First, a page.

100% doesn’t mean 100% — why NJ vote tallies may confuse you
Many races on the Nov. 2 ballot have been called, but the actual vote counting doesn't quit for a while across the Garden State.
With races that appear still too close to call, there may be some confusion among members of the public who are tracking these races, since every county can report their live election results in a different way.
"As far as we're concerned, everything is unofficial until the very last eligible vote is counted," Beth Thompson, administrator of the Hunterdon County Board of Elections, told New Jersey 101.5.
Like in other counties, a count of 100% of the votes on Hunterdon County's website doesn't actually factor in every ballot cast, just those cast live on machines on Tuesday — not early voting, not vote-by-mail or dropbox, and not provisional ballots.
"We know we have close to 700 provisionals, and we won't even be able to canvass those until we know that every eligible vote-by-mail ballot has been accounted for," Thompson said.
In the race for Bergen County Clerk, Republican Bridget Kelly appeared to top incumbent Democrat John Hogan by a small margin, if you looked at only the county's website. But results announced by the Associated Press and shared by other media outlets gave Hogan an 8-point win. The clerk's office noted that the "100% figure" didn't account for ballot-casting methods beyond in-person Election Day voting.
Mail-in ballots postmarked by 8 p.m. on Nov. 2 are eligible to be counted if they're received by 8 p.m. on Nov. 8. Counties are also required to accept mail-in ballots with no postmark date as long as they're received within 48 hours of the end of polling.
After those votes are counted, county boards of election can move on to provisional ballots from folks who showed up at the polls but couldn't successfully cast a vote.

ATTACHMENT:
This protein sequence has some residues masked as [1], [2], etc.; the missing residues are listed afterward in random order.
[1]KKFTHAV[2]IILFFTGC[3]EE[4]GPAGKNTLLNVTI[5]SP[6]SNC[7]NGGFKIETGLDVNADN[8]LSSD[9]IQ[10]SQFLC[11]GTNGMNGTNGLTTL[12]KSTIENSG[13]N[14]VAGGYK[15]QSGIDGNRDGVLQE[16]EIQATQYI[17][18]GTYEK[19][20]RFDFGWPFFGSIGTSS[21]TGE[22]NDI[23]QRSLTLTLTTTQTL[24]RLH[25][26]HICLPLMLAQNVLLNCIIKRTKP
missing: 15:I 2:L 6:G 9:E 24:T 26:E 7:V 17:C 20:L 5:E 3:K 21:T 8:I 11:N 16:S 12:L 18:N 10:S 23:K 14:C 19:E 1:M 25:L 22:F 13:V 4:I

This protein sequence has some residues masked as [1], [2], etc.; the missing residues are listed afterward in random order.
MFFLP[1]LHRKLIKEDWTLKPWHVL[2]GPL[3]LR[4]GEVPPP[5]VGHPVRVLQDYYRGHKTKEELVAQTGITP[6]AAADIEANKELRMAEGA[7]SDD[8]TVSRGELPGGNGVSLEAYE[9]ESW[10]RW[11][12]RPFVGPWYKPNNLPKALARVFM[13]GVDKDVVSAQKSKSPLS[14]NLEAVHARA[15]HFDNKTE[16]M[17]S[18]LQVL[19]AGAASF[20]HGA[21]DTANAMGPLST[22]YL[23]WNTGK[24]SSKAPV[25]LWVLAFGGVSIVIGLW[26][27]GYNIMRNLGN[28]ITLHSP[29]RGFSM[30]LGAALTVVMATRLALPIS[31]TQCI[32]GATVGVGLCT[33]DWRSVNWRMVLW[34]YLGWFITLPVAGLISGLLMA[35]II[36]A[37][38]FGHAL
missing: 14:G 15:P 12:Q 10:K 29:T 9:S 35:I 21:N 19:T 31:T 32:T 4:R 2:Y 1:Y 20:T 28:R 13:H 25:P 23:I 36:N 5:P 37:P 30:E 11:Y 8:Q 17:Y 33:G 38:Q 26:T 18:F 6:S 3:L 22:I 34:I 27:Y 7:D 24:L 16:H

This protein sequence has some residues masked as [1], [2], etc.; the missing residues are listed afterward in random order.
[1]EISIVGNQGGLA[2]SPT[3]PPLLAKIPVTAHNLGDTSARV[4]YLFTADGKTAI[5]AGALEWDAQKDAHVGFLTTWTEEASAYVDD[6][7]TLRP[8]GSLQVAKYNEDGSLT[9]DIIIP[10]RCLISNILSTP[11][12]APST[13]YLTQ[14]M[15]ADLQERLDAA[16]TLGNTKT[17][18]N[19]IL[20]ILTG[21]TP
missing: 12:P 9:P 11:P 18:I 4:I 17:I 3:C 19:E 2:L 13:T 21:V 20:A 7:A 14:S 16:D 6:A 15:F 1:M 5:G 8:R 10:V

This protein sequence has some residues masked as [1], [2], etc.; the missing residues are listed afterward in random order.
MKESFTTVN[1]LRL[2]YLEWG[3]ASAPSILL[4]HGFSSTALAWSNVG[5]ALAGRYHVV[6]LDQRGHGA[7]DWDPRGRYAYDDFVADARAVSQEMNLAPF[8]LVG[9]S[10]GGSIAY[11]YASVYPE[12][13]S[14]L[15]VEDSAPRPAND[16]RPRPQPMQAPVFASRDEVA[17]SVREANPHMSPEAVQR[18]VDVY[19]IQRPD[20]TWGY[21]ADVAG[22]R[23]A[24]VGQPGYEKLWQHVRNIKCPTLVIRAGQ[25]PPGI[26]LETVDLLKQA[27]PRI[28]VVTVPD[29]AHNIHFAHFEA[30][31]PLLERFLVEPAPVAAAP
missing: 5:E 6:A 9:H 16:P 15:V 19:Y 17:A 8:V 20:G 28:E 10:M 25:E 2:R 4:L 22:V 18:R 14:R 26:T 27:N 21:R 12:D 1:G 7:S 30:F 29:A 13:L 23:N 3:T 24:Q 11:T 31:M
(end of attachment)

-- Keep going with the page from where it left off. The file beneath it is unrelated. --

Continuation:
"Provisional ballots — that's not new, but what is new is we had early voting this year, where you can cast provisional ballots prior to official Election Day," said Ocean County Clerk Scott Colabella.
Colabella noted that each of New Jersey's county clerks can decide how election results are presented to the public.
In specific spots, true votes from Election Day are still waiting to be counted. On Wednesday night, Union County was still reporting on just 419 of 431 districts.
Nicole DiRado, administrator for the Union County Board of Elections, said select poll workers on Tuesday night failed to remove the "result stick," or USB, from voting machines, or pulled it out before results were completely collected.
"Now we have to harvest that data from our voting machines," DiRado said. "We got a court order to do that because immediately after the machine is closed, the machines are impounded."
To dispel any rumors, DiRado added that New Jersey residents should know that vote-by-mail ballots and provisional ballots are not only counted when Election Day results are close — every vote counts, no matter what.
"We count every single vote every single time," she said.